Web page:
Staircase Abalone (Haliotis scalaris) - ROM2004_861_8

Staircase abalone, Haliotis scalaris

Staircase Abalone (Haliotis scalaris)

Geography: Indian Ocean, Australia, Western Australia: In caves, 15-20 metres off of Rottnest Island
Date: October, 1991
length=2.5; width=6.5 cm
(measurements are for the largest specimen)
    • Attributes
    • Objects
    • Taxonomy
    • KingdomAnimalia
    • PhylumMollusca
    • ClassGastropoda
    • OrderArchaeogastropoda
    • FamilyHaliotidae
    • GenusHaliotis
    • SpecificEpithetscalaris
Object number: ROMIZ M12434
On view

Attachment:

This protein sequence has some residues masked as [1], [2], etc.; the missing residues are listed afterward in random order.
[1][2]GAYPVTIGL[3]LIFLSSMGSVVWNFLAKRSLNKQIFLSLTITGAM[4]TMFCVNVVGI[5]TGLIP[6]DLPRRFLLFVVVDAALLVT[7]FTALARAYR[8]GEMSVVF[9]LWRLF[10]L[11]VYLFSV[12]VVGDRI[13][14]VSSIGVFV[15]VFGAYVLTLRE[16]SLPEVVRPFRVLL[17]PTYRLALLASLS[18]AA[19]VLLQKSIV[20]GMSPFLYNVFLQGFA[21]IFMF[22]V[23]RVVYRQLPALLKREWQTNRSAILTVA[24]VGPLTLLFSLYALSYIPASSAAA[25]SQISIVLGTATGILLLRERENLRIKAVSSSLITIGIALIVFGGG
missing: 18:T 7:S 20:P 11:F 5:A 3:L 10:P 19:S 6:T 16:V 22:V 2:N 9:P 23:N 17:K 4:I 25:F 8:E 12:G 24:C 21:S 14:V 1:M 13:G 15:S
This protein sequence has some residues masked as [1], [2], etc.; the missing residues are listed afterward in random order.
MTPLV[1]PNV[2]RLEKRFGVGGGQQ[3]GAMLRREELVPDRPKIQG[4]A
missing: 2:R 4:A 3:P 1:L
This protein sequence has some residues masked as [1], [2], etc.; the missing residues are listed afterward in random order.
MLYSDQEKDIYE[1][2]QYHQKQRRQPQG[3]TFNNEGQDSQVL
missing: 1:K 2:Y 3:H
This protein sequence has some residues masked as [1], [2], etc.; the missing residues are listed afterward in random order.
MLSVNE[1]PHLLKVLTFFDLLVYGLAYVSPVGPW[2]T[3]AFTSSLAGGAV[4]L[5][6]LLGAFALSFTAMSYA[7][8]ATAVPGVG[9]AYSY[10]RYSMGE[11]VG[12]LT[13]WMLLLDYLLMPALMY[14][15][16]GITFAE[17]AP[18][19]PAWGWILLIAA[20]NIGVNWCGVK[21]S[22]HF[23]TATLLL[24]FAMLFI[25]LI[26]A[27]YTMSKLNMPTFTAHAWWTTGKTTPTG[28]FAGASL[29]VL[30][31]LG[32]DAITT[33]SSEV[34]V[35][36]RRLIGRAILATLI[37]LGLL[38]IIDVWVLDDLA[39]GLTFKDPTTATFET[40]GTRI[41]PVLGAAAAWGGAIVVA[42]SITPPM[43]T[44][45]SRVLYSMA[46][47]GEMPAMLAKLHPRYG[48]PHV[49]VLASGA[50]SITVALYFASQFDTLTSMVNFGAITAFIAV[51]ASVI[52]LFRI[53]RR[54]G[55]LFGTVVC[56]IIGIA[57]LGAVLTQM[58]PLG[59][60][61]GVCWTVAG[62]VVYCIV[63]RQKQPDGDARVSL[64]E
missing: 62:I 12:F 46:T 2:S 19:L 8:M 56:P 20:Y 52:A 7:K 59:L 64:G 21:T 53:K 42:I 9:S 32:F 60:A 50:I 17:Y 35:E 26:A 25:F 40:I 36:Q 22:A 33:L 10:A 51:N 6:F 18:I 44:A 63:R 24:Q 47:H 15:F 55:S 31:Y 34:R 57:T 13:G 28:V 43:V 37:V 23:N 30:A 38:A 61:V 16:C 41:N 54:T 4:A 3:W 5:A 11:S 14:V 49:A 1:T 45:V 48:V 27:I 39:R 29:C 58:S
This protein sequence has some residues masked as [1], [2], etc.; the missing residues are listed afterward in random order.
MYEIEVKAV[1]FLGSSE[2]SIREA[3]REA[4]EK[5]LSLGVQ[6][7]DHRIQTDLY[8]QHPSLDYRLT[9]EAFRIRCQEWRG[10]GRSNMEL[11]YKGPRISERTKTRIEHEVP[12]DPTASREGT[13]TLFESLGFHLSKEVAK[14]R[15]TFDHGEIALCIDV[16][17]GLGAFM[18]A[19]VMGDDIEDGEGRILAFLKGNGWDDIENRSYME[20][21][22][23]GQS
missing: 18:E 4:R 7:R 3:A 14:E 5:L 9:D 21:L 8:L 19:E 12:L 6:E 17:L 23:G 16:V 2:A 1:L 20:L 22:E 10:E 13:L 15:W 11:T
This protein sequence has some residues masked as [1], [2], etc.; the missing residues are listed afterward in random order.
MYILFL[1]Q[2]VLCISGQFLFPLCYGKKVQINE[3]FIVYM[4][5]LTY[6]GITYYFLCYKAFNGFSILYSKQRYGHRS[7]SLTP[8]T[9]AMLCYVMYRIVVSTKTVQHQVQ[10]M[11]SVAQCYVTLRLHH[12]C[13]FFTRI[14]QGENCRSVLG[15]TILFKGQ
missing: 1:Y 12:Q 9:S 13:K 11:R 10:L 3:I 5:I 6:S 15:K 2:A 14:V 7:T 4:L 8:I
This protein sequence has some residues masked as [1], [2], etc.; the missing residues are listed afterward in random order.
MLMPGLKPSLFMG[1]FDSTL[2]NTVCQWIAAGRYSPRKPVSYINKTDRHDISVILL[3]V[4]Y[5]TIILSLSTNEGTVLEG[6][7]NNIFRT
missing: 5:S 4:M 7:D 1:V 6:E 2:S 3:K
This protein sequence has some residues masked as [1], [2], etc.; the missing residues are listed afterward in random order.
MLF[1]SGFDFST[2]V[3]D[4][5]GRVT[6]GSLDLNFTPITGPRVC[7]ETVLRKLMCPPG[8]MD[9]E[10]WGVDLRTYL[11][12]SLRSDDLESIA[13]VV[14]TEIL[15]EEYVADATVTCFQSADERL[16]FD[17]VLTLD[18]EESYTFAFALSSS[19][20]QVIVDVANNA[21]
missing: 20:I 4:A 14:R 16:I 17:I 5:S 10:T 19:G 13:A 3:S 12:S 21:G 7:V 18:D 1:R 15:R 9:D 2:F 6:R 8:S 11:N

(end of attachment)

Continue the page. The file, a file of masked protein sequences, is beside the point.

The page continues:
DescriptionMolluscs found on vertical rock surfaces or in areas of heavy wave action tend to have conical shells with low spires. In such habitats, the height of the shell does not generally exceed its diameter providing stability to the animal. In fact, with increasing exposure to the dangers of surf or predation shell height will decrease. Abalones, such as Haliotis scalaris, are also known as sea ears or ormers as a result of their shape. These snails have a flattish coiled shell that possesses a series of four to six holes. The holes are used to expel water which is drawn in under the shell, passed over the gills, and then forced out through the holes. The staircase abalone is active at night grazing on algae found on the subtidal rocks to which it clings. It is an uncommon species native to South and West Australia, however, diving collectors have increased the numbers available. In general, abalones are coveted for their edible muscular foot (specialized body part used for locomotion), which is considered a delicacy by gourmets, and the beautiful pearly lustre of the inside of their shells that is used to make jewellery. Abalones also produce striking natural pearls which can be cream, green, rose or turquoise. Aquaculture operations are underway in California and New Zealand to raise abalone for food and secondarily for pearls. Abalone pearls were once used as trade goods by native peoples as evidenced by archaeological digs in California.
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